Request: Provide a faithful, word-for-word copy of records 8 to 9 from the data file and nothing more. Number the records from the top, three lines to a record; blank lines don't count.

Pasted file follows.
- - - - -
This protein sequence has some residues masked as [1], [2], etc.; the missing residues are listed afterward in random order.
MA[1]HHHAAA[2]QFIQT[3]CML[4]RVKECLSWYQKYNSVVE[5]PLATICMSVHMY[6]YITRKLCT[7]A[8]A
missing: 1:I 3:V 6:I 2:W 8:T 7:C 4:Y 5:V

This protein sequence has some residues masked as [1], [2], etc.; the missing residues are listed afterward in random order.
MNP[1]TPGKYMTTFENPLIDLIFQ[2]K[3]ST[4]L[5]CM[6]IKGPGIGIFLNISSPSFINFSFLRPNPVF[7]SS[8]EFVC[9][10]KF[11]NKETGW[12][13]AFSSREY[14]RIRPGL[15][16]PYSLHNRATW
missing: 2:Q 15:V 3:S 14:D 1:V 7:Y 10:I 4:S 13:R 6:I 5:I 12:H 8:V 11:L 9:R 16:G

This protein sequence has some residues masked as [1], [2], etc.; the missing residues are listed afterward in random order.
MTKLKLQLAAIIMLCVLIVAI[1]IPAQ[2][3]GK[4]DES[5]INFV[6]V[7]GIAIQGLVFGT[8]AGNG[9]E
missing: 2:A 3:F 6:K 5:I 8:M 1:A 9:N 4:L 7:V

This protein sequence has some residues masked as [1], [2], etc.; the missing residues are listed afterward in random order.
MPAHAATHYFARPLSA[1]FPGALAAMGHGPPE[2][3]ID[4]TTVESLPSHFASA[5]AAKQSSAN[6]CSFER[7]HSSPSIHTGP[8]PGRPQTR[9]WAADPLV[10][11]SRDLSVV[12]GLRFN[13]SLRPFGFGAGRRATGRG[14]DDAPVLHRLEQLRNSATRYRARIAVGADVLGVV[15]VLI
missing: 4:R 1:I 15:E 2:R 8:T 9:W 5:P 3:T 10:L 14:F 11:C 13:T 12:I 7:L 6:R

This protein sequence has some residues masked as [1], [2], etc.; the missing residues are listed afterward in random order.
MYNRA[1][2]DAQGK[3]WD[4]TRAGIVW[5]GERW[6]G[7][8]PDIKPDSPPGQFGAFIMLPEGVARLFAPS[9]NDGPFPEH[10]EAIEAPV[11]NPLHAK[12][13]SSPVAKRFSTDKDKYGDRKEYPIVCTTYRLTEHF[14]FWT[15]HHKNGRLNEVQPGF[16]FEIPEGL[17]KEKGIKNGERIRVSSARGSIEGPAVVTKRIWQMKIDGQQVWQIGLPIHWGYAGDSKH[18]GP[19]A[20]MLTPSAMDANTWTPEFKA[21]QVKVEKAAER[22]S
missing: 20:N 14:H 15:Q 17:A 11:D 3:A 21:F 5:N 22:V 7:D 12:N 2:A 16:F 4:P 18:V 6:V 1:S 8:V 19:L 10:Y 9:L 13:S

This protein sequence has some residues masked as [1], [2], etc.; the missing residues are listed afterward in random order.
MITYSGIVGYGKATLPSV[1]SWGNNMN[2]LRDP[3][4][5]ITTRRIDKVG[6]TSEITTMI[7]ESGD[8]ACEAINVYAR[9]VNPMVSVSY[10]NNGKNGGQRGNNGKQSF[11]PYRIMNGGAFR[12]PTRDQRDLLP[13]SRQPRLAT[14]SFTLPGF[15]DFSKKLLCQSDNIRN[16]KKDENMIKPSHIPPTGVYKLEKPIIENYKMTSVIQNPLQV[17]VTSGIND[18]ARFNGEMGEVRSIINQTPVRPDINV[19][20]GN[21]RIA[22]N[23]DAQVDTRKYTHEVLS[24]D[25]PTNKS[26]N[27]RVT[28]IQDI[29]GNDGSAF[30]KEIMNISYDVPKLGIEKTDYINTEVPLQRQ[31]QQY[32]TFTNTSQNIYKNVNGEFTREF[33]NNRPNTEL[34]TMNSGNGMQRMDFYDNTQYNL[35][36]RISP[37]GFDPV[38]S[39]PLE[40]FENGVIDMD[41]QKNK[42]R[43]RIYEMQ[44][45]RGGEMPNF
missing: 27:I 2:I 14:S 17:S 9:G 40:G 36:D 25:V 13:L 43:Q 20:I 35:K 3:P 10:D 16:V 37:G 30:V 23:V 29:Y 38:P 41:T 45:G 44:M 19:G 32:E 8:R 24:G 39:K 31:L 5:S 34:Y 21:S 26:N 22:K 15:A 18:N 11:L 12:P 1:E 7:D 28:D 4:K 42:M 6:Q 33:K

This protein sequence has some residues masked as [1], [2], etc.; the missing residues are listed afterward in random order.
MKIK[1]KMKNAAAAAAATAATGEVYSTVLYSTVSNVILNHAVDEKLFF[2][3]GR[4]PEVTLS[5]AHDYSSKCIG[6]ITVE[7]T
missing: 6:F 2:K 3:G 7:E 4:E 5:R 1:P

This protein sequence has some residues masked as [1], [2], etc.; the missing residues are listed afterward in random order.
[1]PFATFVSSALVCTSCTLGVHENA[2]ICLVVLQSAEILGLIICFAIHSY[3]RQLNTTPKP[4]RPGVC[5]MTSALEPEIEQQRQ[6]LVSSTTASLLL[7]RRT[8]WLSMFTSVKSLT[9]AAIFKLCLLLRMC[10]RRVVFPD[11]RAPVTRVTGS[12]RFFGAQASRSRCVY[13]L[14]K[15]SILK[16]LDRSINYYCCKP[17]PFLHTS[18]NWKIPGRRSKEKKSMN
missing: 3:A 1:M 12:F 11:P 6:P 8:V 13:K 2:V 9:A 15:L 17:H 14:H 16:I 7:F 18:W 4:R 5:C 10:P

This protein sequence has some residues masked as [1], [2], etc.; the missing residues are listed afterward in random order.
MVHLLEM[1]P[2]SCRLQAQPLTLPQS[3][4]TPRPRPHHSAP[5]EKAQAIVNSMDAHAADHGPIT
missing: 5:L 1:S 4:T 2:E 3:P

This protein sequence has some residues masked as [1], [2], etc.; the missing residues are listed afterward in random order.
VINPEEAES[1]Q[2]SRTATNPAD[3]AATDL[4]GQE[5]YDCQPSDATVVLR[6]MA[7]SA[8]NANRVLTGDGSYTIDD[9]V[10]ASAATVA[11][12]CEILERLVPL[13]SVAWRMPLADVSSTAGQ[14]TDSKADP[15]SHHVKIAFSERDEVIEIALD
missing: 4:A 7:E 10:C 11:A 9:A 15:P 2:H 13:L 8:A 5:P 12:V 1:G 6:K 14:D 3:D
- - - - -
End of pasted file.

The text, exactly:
This protein sequence has some residues masked as [1], [2], etc.; the missing residues are listed afterward in random order.
[1]PFATFVSSALVCTSCTLGVHENA[2]ICLVVLQSAEILGLIICFAIHSY[3]RQLNTTPKP[4]RPGVC[5]MTSALEPEIEQQRQ[6]LVSSTTASLLL[7]RRT[8]WLSMFTSVKSLT[9]AAIFKLCLLLRMC[10]RRVVFPD[11]RAPVTRVTGS[12]RFFGAQASRSRCVY[13]L[14]K[15]SILK[16]LDRSINYYCCKP[17]PFLHTS[18]NWKIPGRRSKEKKSMN
missing: 3:A 1:M 12:F 11:P 6:P 8:V 13:K 2:V 9:A 15:L 17:H 14:H 16:I 7:F 18:W 4:R 5:C 10:P

This protein sequence has some residues masked as [1], [2], etc.; the missing residues are listed afterward in random order.
MVHLLEM[1]P[2]SCRLQAQPLTLPQS[3][4]TPRPRPHHSAP[5]EKAQAIVNSMDAHAADHGPIT
missing: 5:L 1:S 4:T 2:E 3:P